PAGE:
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Alaska Marine highway thoughts

By A. M. Johnson


December 19, 2017
Tuesday PM


Some interesting community member thoughts have been brought to my attention and worthy I believe, of public discussion.

The first is the status of inquiry as to the amount of diesel fuel remains on board the ferry TAKU sitting in Ward Cove awaiting sale confirmation. I am not the only soul that has wondered, we who pass by the ferry on Tongass highway, have noticed the water line of the ferry as being in a Normal level indicating possible full or near full fuel tanks. Not knowing the capacity of the tank, but having an idea of fuel requirements, one could say in excess of 100,000 gallons of tankage. At the State bid price (Unknown) of an estimated under $2.00 per gallon, it is easy to picture a value total higher than the last bid price in line to win the ferry ownership. One hope is that this question fines that the State has taken that under consideration and has removed as much fuel as possible distributing it to the remaining fleet ferries.

The second point is the validity of running the Bellingham ferry at the near empty at times during the winter. The common discussion rotates around the extremely high cost of tickets/accommodations for a booking between Alaska ports and Bellingham reflected in the conversation on the lack of ridership during the winter. The common discussion results in should the state make a decision to drop Bellingham in total and concentrate on Prince Rupert as the Southern terminal for the system. This position given as the ferry system was originally designed for Alaskan to interstate travel with an access to a highway connection to the lower 48 (Note: Hyder as a Southern terminal also comes into discussion). Seems the crutch of Prince Rupert is the need for a large fiscal reconstruction, its related cost and the current dust up over the use of foreign steel over the US position of US steel in the major renovation that is required in the Rupert Terminal. With President Trump s efforts in the use of American First US steel in any federal funded projects, this is more a challenge than once thought under previous administrations. It may be, the decision to use Prince Rupert (or Hyder) as the end of the line is due sooner than later.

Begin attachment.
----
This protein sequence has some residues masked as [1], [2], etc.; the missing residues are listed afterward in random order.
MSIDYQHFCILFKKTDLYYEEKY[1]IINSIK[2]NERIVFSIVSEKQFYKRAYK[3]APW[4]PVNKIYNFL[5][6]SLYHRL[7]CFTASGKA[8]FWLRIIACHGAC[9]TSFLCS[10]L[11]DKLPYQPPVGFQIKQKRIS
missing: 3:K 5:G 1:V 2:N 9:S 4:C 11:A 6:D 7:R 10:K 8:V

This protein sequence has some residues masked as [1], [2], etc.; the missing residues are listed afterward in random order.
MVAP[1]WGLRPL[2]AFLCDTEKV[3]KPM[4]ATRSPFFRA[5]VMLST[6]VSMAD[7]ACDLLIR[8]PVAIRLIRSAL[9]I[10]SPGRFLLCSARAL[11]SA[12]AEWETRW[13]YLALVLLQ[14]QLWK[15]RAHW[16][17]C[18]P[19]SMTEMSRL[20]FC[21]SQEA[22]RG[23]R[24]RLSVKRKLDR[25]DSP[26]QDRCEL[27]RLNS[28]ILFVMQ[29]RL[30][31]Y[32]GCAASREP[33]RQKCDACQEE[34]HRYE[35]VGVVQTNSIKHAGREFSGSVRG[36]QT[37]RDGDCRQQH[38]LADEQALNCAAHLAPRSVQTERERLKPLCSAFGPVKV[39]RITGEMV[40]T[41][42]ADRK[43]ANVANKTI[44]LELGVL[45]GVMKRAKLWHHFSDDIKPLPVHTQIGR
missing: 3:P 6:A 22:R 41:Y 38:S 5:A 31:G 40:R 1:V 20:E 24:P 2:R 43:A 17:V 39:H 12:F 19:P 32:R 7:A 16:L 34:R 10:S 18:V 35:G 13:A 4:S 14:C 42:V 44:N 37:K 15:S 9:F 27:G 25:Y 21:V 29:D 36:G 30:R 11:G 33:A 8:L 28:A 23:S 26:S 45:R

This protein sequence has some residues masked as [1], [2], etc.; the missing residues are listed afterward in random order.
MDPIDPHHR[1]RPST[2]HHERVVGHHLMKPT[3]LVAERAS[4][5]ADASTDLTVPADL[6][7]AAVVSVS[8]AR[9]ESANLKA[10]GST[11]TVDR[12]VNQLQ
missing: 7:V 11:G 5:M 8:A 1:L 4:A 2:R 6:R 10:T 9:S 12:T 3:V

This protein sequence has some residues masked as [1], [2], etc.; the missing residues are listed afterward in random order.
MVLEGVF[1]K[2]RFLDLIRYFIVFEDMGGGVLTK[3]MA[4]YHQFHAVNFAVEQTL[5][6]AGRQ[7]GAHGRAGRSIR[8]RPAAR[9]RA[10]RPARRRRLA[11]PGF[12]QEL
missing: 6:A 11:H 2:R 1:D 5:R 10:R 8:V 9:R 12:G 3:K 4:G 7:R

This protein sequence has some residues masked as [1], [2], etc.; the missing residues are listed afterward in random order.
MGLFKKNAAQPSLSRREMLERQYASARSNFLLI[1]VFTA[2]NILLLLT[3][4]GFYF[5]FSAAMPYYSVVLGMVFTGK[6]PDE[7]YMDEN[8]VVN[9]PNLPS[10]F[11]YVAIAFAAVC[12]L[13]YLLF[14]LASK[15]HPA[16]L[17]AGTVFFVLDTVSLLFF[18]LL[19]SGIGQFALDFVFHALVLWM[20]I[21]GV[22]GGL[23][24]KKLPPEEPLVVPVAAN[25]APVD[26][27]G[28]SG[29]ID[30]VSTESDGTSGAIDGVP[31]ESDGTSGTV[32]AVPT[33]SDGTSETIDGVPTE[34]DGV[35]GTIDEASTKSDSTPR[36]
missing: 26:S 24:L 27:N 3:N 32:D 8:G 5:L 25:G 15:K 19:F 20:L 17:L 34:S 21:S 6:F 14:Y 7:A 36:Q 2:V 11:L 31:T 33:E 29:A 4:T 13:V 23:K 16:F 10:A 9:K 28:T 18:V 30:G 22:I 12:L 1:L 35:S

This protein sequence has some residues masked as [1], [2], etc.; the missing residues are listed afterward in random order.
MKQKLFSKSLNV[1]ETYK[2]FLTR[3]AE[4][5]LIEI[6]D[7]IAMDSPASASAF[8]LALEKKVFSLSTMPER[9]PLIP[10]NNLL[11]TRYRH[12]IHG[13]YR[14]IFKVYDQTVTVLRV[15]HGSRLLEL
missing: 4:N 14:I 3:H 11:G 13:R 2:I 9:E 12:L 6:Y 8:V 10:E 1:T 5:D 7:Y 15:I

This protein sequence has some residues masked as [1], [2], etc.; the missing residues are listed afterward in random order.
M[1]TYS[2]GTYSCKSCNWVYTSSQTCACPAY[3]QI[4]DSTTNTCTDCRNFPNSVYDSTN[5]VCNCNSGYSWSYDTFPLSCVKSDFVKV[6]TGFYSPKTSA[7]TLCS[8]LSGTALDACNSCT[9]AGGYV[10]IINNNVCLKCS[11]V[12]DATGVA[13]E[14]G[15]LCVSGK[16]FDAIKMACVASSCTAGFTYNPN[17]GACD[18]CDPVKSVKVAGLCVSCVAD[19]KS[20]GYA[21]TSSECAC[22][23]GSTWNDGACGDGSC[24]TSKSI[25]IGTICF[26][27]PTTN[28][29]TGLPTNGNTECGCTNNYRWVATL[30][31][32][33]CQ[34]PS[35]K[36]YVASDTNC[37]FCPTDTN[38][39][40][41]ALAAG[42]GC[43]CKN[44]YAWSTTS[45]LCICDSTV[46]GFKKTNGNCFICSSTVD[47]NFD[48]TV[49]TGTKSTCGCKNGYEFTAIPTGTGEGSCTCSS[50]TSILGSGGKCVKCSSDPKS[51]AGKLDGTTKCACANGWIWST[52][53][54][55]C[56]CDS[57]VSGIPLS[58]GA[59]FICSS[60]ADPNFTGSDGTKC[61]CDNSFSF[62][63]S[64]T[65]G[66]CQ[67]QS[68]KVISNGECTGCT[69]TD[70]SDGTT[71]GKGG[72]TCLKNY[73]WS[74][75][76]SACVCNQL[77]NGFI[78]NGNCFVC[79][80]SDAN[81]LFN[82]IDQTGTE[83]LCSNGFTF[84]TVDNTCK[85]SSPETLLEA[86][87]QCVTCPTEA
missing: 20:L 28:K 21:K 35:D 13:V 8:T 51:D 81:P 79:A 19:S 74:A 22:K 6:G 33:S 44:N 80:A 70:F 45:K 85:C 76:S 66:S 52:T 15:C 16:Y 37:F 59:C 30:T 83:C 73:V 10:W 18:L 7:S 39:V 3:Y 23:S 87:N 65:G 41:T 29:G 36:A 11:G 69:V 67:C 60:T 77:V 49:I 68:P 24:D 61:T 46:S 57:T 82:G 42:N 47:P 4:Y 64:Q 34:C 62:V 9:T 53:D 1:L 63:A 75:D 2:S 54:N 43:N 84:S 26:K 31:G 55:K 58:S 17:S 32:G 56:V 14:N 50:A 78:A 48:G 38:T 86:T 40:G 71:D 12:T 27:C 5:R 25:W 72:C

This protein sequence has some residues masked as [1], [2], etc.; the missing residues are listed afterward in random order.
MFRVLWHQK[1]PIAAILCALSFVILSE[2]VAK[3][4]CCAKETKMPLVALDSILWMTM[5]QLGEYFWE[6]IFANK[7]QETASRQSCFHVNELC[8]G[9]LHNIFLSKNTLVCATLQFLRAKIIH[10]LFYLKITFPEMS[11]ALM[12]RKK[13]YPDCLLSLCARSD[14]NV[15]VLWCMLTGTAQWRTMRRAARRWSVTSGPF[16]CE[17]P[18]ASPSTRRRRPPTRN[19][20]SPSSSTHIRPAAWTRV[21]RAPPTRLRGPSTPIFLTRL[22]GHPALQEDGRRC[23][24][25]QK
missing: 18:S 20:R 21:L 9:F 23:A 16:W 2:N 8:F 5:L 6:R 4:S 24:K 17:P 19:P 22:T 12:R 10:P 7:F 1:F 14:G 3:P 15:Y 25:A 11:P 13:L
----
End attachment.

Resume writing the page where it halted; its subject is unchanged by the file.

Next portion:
An argument in favor offered is the Canadian government maintains the roads in a most superior way under winter circumstance during adverse road condition The volume of Inter B.C. commercial traffic is such that keeping the roads open is of the highest priority for the B.C. road department. While it is winter conditions, the fact that travel is and will be possible allows Alaskans to come and go at a cost within the family budget over the current luxury cost of the Bellingham booking. Too, the valid argument regarding the wear and tear on the ferries for the extended distance required on the Bellingham run with a aging fleet should be of consideration.

As to the summer volume being Profitable out of Bellingham, well and good for the tourists, however forcing the traffic into Prince Rupert in the summer months will provide these visiting tourist an exceptional opportunity to extend their viewing of a neighboring foreign country, a two-for-one complete with border vigilance at both ends.

The addition of a second ferry during peak months to Prince Rupert will re-establish levels of prior years with regained full capacity making the voyages profitable once again.

The third marine highway concern, (rumor?) is that the second ferry scheduled for construction in the local Vigor shipyard has fallen behind to the point that Vigor is anticipating the need to construct some of the modules for the second ferry in a facility down South (Portland?) and barging them to Ketchikan. Somehow this runs counter to the pledge of Vigor and the State that construction of the two ferries would be carried out in total here in Ketchikan providing the needed employment locally.

Were this rumor to have legs, the first question that comes or came up in discussion was the awareness by the state, and work towards mediation with Vigor that would allow the contract terms be open and an agreement made that would fine the second ferry constructed as we the public understood, here in Ketchikan. To do other wise will confirm to many that a corporation's bond along with politicians with a community, is worthless.

The last is a personal observation regarding the discussion of eliminating the Jones Act, an act that has American shipping be done in American registered ships and manned by U.S. Citizens ( I think I have this pretty correct). This effects ship building as well, therefore, given that the act were to be eliminated, would or could American shipyards, such as Vigor, compete with foreign shipyards? Would America have to rely on foreign shipyards to produce American fighting ships exposing secrets to foreign oversight?

In line with these few of many questions, is the secondary question then of the second ferry. With the Jones Act out would either of the ferries be built here, and in the overall, if not, then the need for the shipyard as it relates to Alaska vessels that require shipyard work would have to travel to the nearest competitive yards of a foreign country

Not an expert by any means on the Jones Act, there are two distinct discussions in play. Each has its good point. Until those points have played out in an arena that inquisitive public desires, the act should remain in force.

Thanks for the opportunity to comment on this and the prior subjects of recent conversations.

A.M. Johnson
Ketchikan, Alaska

About: Have learned to live my life and forget my age-anonymous


Editor's Note:

The text of this letter was NOT edited by the SitNews Editor.


Received December 17, 2017 - Published December 19, 2017

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